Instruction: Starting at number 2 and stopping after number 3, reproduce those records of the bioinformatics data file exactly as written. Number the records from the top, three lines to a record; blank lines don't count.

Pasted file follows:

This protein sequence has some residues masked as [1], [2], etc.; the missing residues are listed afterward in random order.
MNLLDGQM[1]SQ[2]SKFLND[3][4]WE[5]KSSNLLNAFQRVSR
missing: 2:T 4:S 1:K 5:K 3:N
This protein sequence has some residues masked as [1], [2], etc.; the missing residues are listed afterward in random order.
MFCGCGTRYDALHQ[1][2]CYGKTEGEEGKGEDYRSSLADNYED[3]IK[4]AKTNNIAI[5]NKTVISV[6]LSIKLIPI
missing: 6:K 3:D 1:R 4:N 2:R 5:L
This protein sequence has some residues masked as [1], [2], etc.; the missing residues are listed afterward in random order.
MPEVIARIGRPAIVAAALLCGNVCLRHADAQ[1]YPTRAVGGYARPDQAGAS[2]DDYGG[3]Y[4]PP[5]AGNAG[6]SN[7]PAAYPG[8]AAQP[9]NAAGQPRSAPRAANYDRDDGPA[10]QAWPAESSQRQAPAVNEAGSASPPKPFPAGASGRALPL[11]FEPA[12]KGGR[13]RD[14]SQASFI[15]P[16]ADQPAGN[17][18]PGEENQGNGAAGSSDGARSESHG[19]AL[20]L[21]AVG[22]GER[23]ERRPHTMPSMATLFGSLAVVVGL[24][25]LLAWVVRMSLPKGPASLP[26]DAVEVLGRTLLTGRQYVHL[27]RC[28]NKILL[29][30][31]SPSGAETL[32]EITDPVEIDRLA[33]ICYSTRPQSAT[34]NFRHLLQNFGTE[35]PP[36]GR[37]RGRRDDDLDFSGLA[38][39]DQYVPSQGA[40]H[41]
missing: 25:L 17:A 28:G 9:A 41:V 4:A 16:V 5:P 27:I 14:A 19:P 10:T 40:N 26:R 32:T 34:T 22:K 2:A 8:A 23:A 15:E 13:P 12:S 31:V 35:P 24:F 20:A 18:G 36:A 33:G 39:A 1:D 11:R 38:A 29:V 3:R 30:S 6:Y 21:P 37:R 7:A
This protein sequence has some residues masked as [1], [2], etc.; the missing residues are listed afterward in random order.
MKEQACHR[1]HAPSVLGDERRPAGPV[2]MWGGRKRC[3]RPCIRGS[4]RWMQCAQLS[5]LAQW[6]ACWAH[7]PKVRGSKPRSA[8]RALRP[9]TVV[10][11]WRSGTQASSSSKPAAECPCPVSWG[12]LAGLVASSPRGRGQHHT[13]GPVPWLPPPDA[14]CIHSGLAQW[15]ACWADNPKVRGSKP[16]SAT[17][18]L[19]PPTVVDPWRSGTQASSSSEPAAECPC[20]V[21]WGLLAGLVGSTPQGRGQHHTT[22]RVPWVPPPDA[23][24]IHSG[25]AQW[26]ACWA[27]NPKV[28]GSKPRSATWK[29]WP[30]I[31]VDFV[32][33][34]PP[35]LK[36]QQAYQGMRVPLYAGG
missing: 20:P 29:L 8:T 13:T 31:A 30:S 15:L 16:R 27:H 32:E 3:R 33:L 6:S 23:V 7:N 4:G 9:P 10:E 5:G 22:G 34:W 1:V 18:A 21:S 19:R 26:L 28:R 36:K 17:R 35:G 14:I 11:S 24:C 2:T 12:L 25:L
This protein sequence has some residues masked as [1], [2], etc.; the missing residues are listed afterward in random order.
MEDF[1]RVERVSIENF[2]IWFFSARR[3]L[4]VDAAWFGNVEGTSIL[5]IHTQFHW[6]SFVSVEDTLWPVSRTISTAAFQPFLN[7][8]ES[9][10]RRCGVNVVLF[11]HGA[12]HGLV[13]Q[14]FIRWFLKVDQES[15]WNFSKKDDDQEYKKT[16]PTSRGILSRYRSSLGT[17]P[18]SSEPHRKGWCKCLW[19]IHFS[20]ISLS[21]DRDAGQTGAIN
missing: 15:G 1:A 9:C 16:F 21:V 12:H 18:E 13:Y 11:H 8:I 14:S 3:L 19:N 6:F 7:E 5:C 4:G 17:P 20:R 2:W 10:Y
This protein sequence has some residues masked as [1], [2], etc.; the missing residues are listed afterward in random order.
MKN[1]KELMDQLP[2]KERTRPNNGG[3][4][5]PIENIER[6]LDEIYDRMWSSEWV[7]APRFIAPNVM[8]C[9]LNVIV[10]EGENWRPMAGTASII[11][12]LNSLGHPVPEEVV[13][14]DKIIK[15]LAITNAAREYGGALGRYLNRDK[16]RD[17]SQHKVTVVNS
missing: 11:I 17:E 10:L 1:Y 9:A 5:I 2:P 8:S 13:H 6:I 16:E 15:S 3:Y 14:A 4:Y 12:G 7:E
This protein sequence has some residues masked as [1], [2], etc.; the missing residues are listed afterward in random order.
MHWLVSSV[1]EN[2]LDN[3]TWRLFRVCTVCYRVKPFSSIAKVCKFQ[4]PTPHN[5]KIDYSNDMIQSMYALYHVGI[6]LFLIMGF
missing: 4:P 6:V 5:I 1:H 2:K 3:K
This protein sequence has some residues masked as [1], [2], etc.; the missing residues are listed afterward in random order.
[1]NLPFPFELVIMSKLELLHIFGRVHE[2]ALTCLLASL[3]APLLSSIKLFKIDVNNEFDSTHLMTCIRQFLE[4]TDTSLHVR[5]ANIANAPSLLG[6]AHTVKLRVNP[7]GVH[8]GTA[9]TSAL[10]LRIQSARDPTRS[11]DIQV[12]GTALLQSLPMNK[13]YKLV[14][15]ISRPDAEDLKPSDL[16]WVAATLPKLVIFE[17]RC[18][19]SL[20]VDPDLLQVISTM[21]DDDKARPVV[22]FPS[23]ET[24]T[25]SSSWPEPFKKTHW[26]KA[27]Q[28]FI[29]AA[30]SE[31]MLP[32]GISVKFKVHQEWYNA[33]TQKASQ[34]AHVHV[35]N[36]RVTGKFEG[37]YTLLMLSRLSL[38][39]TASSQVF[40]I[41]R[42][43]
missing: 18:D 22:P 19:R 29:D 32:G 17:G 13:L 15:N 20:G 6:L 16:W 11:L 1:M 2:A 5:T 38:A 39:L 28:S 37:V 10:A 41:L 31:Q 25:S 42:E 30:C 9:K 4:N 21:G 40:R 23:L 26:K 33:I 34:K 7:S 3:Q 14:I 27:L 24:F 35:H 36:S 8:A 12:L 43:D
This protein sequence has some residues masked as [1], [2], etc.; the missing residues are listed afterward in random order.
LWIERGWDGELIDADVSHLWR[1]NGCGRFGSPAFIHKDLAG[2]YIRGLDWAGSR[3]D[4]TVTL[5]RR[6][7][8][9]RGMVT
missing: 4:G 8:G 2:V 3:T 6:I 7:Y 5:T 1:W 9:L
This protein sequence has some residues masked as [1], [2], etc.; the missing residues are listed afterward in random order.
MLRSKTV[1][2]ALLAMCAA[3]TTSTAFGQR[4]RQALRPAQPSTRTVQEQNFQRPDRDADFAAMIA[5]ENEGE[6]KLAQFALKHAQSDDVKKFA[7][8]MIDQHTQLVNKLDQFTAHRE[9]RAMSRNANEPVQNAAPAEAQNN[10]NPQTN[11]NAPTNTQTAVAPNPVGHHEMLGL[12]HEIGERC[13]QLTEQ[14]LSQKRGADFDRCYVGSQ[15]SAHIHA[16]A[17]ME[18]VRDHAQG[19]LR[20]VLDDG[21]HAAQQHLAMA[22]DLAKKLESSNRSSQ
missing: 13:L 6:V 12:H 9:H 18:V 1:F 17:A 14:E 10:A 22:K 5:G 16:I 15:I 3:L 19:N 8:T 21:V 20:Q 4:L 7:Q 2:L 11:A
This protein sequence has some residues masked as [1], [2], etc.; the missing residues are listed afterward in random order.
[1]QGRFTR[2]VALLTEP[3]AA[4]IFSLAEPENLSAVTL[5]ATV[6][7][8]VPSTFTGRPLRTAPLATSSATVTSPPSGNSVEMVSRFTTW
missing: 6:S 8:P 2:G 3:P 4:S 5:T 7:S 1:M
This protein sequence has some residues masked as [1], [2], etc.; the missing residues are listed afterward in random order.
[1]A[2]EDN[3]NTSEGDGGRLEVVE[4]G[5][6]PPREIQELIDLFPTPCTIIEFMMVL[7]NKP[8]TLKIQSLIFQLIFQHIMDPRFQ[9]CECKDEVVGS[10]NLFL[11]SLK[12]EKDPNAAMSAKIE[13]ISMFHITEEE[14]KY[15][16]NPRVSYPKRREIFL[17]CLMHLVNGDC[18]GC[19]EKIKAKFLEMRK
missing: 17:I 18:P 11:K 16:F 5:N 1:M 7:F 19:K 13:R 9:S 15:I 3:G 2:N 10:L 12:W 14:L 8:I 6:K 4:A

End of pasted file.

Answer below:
This protein sequence has some residues masked as [1], [2], etc.; the missing residues are listed afterward in random order.
MFCGCGTRYDALHQ[1][2]CYGKTEGEEGKGEDYRSSLADNYED[3]IK[4]AKTNNIAI[5]NKTVISV[6]LSIKLIPI
missing: 6:K 3:D 1:R 4:N 2:R 5:L
This protein sequence has some residues masked as [1], [2], etc.; the missing residues are listed afterward in random order.
MPEVIARIGRPAIVAAALLCGNVCLRHADAQ[1]YPTRAVGGYARPDQAGAS[2]DDYGG[3]Y[4]PP[5]AGNAG[6]SN[7]PAAYPG[8]AAQP[9]NAAGQPRSAPRAANYDRDDGPA[10]QAWPAESSQRQAPAVNEAGSASPPKPFPAGASGRALPL[11]FEPA[12]KGGR[13]RD[14]SQASFI[15]P[16]ADQPAGN[17][18]PGEENQGNGAAGSSDGARSESHG[19]AL[20]L[21]AVG[22]GER[23]ERRPHTMPSMATLFGSLAVVVGL[24][25]LLAWVVRMSLPKGPASLP[26]DAVEVLGRTLLTGRQYVHL[27]RC[28]NKILL[29][30][31]SPSGAETL[32]EITDPVEIDRLA[33]ICYSTRPQSAT[34]NFRHLLQNFGTE[35]PP[36]GR[37]RGRRDDDLDFSGLA[38][39]DQYVPSQGA[40]H[41]
missing: 25:L 17:A 28:G 9:A 41:V 4:A 16:V 5:P 27:I 14:A 19:P 10:T 40:N 26:R 32:T 34:T 22:K 2:A 8:A 23:A 15:E 13:P 12:S 31:V 35:P 24:F 20:A 18:G 36:A 33:G 39:A 1:D 11:R 38:A 29:V 3:R 30:S 6:Y 21:P 37:R 7:A